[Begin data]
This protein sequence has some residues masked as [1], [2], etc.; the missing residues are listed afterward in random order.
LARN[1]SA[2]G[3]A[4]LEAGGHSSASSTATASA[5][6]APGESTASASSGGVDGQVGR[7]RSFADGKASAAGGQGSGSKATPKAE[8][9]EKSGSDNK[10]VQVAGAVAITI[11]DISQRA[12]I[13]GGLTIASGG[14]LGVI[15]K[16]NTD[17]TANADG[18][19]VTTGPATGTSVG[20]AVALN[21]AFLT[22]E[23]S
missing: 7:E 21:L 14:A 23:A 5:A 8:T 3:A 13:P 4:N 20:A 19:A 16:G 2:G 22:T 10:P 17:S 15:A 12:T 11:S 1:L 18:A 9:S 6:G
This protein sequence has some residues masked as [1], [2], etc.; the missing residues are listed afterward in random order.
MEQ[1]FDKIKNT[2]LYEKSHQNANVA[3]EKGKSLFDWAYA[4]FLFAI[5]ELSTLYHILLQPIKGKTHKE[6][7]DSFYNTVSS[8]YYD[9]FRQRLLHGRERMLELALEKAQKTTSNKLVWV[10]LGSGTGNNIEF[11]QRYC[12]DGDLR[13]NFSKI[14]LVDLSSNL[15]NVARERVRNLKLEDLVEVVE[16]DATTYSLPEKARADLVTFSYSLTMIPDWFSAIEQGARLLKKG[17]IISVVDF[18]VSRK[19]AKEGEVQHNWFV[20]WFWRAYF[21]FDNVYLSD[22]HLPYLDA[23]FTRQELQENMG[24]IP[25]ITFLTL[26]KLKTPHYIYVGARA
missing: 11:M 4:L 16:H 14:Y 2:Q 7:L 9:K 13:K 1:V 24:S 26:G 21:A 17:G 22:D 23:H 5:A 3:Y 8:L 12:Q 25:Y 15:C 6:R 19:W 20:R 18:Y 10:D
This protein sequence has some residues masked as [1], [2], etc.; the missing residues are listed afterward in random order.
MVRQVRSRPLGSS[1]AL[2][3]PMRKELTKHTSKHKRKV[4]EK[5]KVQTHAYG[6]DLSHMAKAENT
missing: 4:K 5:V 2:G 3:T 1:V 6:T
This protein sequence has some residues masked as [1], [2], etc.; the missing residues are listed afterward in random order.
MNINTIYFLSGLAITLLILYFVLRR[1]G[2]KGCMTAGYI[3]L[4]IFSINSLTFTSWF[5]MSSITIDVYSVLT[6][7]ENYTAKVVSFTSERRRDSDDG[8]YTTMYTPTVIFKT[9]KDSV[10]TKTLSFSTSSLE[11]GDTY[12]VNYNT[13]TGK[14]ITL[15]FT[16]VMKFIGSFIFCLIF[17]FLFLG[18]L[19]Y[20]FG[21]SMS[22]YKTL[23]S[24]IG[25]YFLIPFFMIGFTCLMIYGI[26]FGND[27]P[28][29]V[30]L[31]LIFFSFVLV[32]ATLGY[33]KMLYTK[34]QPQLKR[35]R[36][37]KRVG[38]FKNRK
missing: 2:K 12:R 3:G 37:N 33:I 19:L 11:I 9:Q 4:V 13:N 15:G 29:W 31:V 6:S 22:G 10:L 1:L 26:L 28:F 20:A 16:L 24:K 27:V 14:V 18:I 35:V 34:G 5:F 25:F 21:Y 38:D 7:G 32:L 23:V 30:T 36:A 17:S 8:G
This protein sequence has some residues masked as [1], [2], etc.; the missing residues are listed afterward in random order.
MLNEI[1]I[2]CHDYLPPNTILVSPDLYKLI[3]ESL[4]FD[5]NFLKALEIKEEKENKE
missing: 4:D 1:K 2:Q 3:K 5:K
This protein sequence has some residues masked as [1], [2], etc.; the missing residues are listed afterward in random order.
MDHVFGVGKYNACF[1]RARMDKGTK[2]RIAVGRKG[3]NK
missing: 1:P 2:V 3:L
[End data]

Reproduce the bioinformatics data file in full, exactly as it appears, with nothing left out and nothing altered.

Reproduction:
This protein sequence has some residues masked as [1], [2], etc.; the missing residues are listed afterward in random order.
LARN[1]SA[2]G[3]A[4]LEAGGHSSASSTATASA[5][6]APGESTASASSGGVDGQVGR[7]RSFADGKASAAGGQGSGSKATPKAE[8][9]EKSGSDNK[10]VQVAGAVAITI[11]DISQRA[12]I[13]GGLTIASGG[14]LGVI[15]K[16]NTD[17]TANADG[18][19]VTTGPATGTSVG[20]AVALN[21]AFLT[22]E[23]S
missing: 7:E 21:L 14:A 23:A 5:A 8:T 3:A 13:P 4:N 20:A 19:A 16:G 2:G 22:T 10:P 17:S 15:A 12:T 11:S 1:L 18:A 9:S 6:G
This protein sequence has some residues masked as [1], [2], etc.; the missing residues are listed afterward in random order.
MEQ[1]FDKIKNT[2]LYEKSHQNANVA[3]EKGKSLFDWAYA[4]FLFAI[5]ELSTLYHILLQPIKGKTHKE[6][7]DSFYNTVSS[8]YYD[9]FRQRLLHGRERMLELALEKAQKTTSNKLVWV[10]LGSGTGNNIEF[11]QRYC[12]DGDLR[13]NFSKI[14]LVDLSSNL[15]NVARERVRNLKLEDLVEVVE[16]DATTYSLPEKARADLVTFSYSLTMIPDWFSAIEQGARLLKKG[17]IISVVDF[18]VSRK[19]AKEGEVQHNWFV[20]WFWRAYF[21]FDNVYLSD[22]HLPYLDA[23]FTRQELQENMG[24]IP[25]ITFLTL[26]KLKTPHYIYVGARA
missing: 11:M 4:L 16:H 14:Y 2:Q 7:L 9:K 13:K 1:V 24:S 26:G 21:A 17:G 22:D 23:H 5:A 3:Y 8:L 12:Q 25:Y 15:C 6:R 19:W 20:R 18:Y 10:D
This protein sequence has some residues masked as [1], [2], etc.; the missing residues are listed afterward in random order.
MVRQVRSRPLGSS[1]AL[2][3]PMRKELTKHTSKHKRKV[4]EK[5]KVQTHAYG[6]DLSHMAKAENT
missing: 4:K 5:V 2:G 3:T 1:V 6:T
This protein sequence has some residues masked as [1], [2], etc.; the missing residues are listed afterward in random order.
MNINTIYFLSGLAITLLILYFVLRR[1]G[2]KGCMTAGYI[3]L[4]IFSINSLTFTSWF[5]MSSITIDVYSVLT[6][7]ENYTAKVVSFTSERRRDSDDG[8]YTTMYTPTVIFKT[9]KDSV[10]TKTLSFSTSSLE[11]GDTY[12]VNYNT[13]TGK[14]ITL[15]FT[16]VMKFIGSFIFCLIF[17]FLFLG[18]L[19]Y[20]FG[21]SMS[22]YKTL[23]S[24]IG[25]YFLIPFFMIGFTCLMIYGI[26]FGND[27]P[28][29]V[30]L[31]LIFFSFVLV[32]ATLGY[33]KMLYTK[34]QPQLKR[35]R[36][37]KRVG[38]FKNRK
missing: 2:K 12:R 3:G 37:N 33:I 19:L 11:I 9:Q 4:V 13:N 15:G 29:W 31:V 6:S 22:G 10:L 1:L 26:L 28:F 20:A 16:L 24:K 27:V 14:V 18:I 35:V 34:G 5:F 25:F 21:Y 38:D 7:G 32:L 23:V 30:T 36:A 17:S 8:G
This protein sequence has some residues masked as [1], [2], etc.; the missing residues are listed afterward in random order.
MLNEI[1]I[2]CHDYLPPNTILVSPDLYKLI[3]ESL[4]FD[5]NFLKALEIKEEKENKE
missing: 4:D 1:K 2:Q 3:K 5:K
This protein sequence has some residues masked as [1], [2], etc.; the missing residues are listed afterward in random order.
MDHVFGVGKYNACF[1]RARMDKGTK[2]RIAVGRKG[3]NK
missing: 1:P 2:V 3:L